Friday, June 12, 2015

Today I Should . . . Of Blogging and Babies and Breathing Calm

 I sat down at my computer this morning, 5:40, with my glass of hot water, lemon juice, and honey (I'm trying a new regime, not yet convinced it's worth delaying my tea for, but we'll see). Started transferring iCloud photos to jPeg files in folders I could easily pull into Blogger. Some of that was taking longer than I wanted, and I was sidetracked for a while by trying to thin the iCloud photos. An anxious eye on the clock in the lower right corner of the screen because soon a sleepy daughter would wander in from the guest cottage, carrying a just-fed babe and an already energetic 2-year old. Guest cottage, I should note, sounds much grander than it is, all 200 square feet of it, but it's so nice for the little families to be able to have their own place. And for us -- we get a good night's sleep inside and are relatively fresh to help out in the morning.

 To be fresh and energetic enough myself, though, I realized, I need to step away from the computer and sit calmly with my cup of tea, refilling the bucket rather than draining it before the day's even started. I was feeling rushed to get a Friday post out, especially since I'll be away for the next week, working on the iPad mini and my iPhone, neither of which allow the best blogging.

I also realized that I was feeling anxious about posting out of a sense of obligation, that I was preparing to feel guilty if I didn't get a certain kind of post up. I mean, I have at least ten of them in my head, and I "should" have written them ages ago. I'm inclined to chastise myself because, after all, what else have I been doing. And then I realize that despite being almost retired, I've been damn busy, even if so much of the busy-ness has been pleasurable.

And, of course, eventually I realized that every one of you would tell me that it's ridiculous to feel guilty about not getting a post up every two or three days, and that it's even more ridiculous to get those posts up but then beat myself up because they're not the posts I "should" have written.

 It took me a while, but I made my way, eventually, to some calm. And I thought I'd share it with you, while I wait for those little ones to come through the door.
 'cause that should -- I should hold those little ones, catch a moment or two of their headlong rush toward their next birthdays, and their next. I should breathe in their sweet smells and coax smiles, perhaps even giggles, from their earnest wee faces. I should let their Mama pad gratefully back to the cottage for an extra hour of sleep. . . .
Have you thought about what you really "should" do today? Or this weekend? So often, the "shoulds" turn out to be so very different from what we think they are. Happy Friday!

29 comments:

  1. For me personally, this is the exact struggle/dance of retirement. At first I had too many shoulds. And funnily enough, ones own shoulds are just as stressful, even more sometimes, than external ones. Then I tried having no shoulds. But in all honesty for me that road leads to television. Upside, I can now recommend binge-watch worthy series. Downside, I'm only 58. Surely this can't be all life is for;).

    Even getting the blog routine down doesn't quite create balance - although it helps. Because one can always do better when the metrics are self set.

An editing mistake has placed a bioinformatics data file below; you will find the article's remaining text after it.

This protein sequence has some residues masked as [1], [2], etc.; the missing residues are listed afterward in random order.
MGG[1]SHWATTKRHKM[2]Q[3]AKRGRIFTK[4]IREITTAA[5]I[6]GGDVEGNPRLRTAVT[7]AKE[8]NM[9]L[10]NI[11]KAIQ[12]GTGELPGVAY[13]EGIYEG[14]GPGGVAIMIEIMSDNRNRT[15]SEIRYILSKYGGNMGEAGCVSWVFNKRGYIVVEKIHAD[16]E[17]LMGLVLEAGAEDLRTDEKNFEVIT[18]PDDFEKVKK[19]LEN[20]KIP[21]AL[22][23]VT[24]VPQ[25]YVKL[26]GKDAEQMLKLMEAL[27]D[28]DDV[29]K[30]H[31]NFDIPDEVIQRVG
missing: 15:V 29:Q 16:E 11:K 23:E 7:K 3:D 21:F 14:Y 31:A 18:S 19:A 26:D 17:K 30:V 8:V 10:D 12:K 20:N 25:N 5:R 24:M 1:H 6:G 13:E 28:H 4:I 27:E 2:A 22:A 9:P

You have grandchildren though, and 3 kids still living nearby. And an ocean outside your door. It's quite possible that these natural forces will provide you that extra bit of balance, as you say. Thank you for sharing the process.

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    1. It's true. For some of us, at least, our own shoulds can be just as stressful as the external ones. At least certain of the external ones are clearer; you do them and they're done OR as with caring for young children, you keep doing them and they're never done, but you simply surrender to the process. The sorting and the decision-making and the giving oneself permission to prioritize, or something, makes the personal shoulds a challenge for me.
      You describe the situation well, trying one approach, then the other, and then letting go and that not really working either. I suppose I/we'll adjust in some ways and just accept some discomfort in others. We'll see. The grandchildren and the kids and the ocean and some travel will help, I know. As you say, a process. You're welcome. And thank you!

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  2. I love these photos of your living room - beautiful colours. Not to mention the snuggly baby - I hope by now you have settled into your morning, with no more thoughts of blog posts!

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    1. I did, rather, which was good because that was the only calm of that day!

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  3. Should. My most hated word. Ever. No matter who says it, when it is said...it is a big drain of a word. Would and Could are much kinder. A world of possibility. But should just implies failure. And when you apply should, you know, deep down, you just don't want to anyway. Otherwise you would have. Wouldn't you? If you could?
    Rant over. Beauteous lamps, BTW.

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    1. Love your wordplay, thank you.
      Rant on, Annie Green, rant on!
      (and glad you like those lamps -- we were thrilled when we found them and they continue to please us. . . )

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  4. This post was most charming, and it had a most calming effect on me. Such colors, such flowers, such a sweet stretch - a fine morning indeed!

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    1. I'm so glad that my choice of calm was contagious. . .

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  5. One of my favorite cheeky little phrases: "Don't should all over yourself." :)

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    1. That's great, Leah! and it's definitely cheeky!

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  6. Woulda, Coulda, Shoulda? Just enjoy! Your living room is very inviting and calming.
    I have lots of "shoulds" on my list and have actually done some of them this week. Things that I have been putting off for no particular reason. We beat ourselves up over the oddest things. Thank you for taking the time to write your blog, I always look forward to reading and seeing what is happening in your part of the world. It's so different to where I live.
    Enjoy your family.
    Cerena

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    1. To be fair, I find "should" a useful concept, but once it gets the upper hand . . . It's good to know you enjoy the blog. Honestly, most of the time writing it is very enjoyable for me as well -- I rarely feel it as a demanding "should"

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    2. Yes your right, "should", keeps us true to ourselves, a check. Our conscious self making us think...a little more. Hope that you had a fantastic weekend.
      Cerena